Secor / Secord / Seacord in the Wyoming Valley, Pennsylvania

This is a gathering place for information about Secors/Secords/Seacords in the Wyoming Valley and surrounding areas.

“…there had come in strange families of interlopers from Minnisink, from West Chester, New York, from Kinderhook, and the Mohawk, neither connected with Pennsylvania nor Connecticut, between them and the old settlers there was neither sympathy in feeling nor community of interests.”

“It is supposed they deliberately settled along the Susquehanna to protect the route from New York to Niagara.” [source]

Seacord’s Island

Before 1771: According to Craft and his History of Bradford County, John Secord made his first home in Westmoreland, on the west side of the Susquehanna, nearly opposite the mouth of Tunkhannock Creek, in what is now Wyoming County.

Also: “John Secord is said by Miner to have first settled on the west side of the Susquehanna, above the narrows, nearly opposite Tunkhannock. It is evident from his son’s letters appended that he was a Pennsylvania claimant living on Monockonock Island previous to 1771. [Source]

1774: The Indian names of the several localities upon the upper Susquehanna:

Manamichcake – The gravelly island where John Seacord lives. – From the Diary of Jessie Lukens, 1774.

Clipped from The Wilkes-Barre Record, 17 Mar 1898, Thu, Page 5,

1777: In 1777, John Secord removed to Tioga Point, where he cleared 7 or 8 acres of land, and immediately at the Point, erected a small house and a barn, and in 1778 had a small stock of cattle. There he remained most of the time until after the battle of Wyoming, when he removed to New York State.

tioga-point-google-maps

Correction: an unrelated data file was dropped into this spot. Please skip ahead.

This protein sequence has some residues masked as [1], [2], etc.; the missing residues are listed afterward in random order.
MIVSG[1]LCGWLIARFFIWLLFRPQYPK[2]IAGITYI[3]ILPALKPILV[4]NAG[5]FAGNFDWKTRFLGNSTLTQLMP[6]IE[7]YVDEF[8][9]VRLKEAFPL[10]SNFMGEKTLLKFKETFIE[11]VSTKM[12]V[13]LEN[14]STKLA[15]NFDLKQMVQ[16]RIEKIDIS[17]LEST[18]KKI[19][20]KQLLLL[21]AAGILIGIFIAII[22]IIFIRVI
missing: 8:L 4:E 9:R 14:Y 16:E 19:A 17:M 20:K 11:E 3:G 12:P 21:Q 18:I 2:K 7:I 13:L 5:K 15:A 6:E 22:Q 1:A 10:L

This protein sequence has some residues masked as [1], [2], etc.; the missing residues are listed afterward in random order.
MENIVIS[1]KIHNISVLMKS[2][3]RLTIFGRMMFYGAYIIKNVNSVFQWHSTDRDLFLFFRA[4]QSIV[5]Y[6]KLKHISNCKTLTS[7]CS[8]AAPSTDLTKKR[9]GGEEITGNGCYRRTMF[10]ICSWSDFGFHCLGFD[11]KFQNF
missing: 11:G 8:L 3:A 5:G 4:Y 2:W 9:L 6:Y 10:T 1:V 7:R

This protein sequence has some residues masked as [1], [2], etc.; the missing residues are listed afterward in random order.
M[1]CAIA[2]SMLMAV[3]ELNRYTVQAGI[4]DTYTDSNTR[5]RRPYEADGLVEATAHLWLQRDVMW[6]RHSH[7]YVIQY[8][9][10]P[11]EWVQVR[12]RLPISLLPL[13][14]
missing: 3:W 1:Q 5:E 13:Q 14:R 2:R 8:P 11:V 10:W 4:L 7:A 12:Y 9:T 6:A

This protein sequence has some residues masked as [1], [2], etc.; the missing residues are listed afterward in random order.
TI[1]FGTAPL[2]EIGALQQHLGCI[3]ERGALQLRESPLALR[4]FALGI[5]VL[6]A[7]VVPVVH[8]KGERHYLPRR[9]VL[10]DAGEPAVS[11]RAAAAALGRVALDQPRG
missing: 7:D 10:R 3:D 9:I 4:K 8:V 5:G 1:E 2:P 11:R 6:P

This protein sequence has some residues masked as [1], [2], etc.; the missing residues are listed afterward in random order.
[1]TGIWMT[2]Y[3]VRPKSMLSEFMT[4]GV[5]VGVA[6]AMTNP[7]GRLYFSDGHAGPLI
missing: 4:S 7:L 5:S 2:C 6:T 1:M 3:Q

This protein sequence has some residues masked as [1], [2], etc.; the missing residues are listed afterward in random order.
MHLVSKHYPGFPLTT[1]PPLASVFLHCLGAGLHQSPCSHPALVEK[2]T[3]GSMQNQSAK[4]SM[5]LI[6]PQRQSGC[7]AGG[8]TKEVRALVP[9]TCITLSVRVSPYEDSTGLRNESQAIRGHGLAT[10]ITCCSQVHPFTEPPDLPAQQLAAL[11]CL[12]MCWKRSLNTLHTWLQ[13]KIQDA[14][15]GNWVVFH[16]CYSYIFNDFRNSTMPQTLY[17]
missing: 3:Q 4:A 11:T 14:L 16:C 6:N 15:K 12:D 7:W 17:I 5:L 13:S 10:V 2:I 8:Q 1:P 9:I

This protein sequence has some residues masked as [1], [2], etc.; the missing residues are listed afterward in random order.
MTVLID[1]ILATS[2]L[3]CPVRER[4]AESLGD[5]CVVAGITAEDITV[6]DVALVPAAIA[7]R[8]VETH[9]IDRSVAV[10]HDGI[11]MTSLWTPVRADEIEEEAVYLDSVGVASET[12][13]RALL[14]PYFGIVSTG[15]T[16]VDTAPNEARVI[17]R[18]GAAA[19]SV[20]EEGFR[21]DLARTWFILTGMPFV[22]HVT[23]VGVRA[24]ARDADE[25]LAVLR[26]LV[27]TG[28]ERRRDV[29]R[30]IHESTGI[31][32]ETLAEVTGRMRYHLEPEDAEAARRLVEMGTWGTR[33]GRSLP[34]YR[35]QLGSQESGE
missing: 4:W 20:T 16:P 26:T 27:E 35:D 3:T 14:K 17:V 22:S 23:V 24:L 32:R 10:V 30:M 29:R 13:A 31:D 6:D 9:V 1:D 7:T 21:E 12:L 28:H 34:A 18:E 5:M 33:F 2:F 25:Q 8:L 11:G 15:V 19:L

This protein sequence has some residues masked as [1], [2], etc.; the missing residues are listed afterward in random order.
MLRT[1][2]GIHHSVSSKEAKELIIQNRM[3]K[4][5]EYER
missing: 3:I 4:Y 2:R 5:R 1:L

Tioga Point, Athens, Pennsylvania. Image from Google Maps.

1785: In June 1785, John Secord was living in New York, at which time he sold to Matthias Hollenback his title and interest in and to the land at Tioga Point where he had formerly dwelt .

Subsequently to 1785, he is said to have emigrated to Canada.

kinderhook to niagara
New York State to Tunkhannock to Athens to Niagara. This is just to give a general overview. I don’t know the exact route the Secors would have taken. I also don’t know the exact place in NY they left from. Google Maps, accessed Feb 03, 2018.

1807 Dec 4th: Putnam [Township] then part of Luzerne County, PA (Now Tunkhannock):

Commissioner’s Office, Dec 4, 1807

The following claims have been exhibited to the State Commissioners, under the Act of the General Assembly, passed the 4th of April 1799, for offering compensation to the Pennsylvania claimants, in the 17 townships in the County of Luzerne, and the several supplements thereto, during their attendance, since the 22nd June last, for the purpose of receiving the claims of the Connecticut settlers– And are now published that all persons concerned may take notice thereof. If there are no objections filed within four weeks, the Commissioners will award Certificates to such of the said Claimants, as at that time the land shall be adjudged.

By order of the Commissioners,
Jesse Fell, Clerk.

John Rosencrans, Lot No. 37 (Called Seacord’s Island), containing 300 acres, more or less. – Clipped from The Gleaner, Wilkes Barre, PA, 04 Dec 1807, Fri, Page 3

 

 

JOHN ROSECRANTS Sub 929 Oath filed Claims lot N 37 lSecord’s Island supposed to contain 300 Acres Putnam List Drawn by John P Schott Deed 25 1793 Con 100 John P Schott and Naomy his wife to Belding Sweetland for a tract of Land called Seacords Island containing 300 Acres more or less Deed 11 March 1800 Con 500 Belding Sweetland to Claimant for a Tract of Land called Seacord’s Island and is N 37 containing 300 Acres more or less.
Pennsylvania Archives
edited by Samuel Hazard, John Blair Linn, William Henry Egle, George Edward Reed, Thomas Lynch Montgomery, Gertrude MacKinney, Charles Francis Hoban

There are still in existence some very interesting letters written to Matthias Hollenback in 1817- 18-25 [sic] by John Secord, Jr [presumably written from Niagara, Ontario]. John  gave considerable family history, mentioned the death of John Secord, Sr., in 1804, and Stephen in 1805.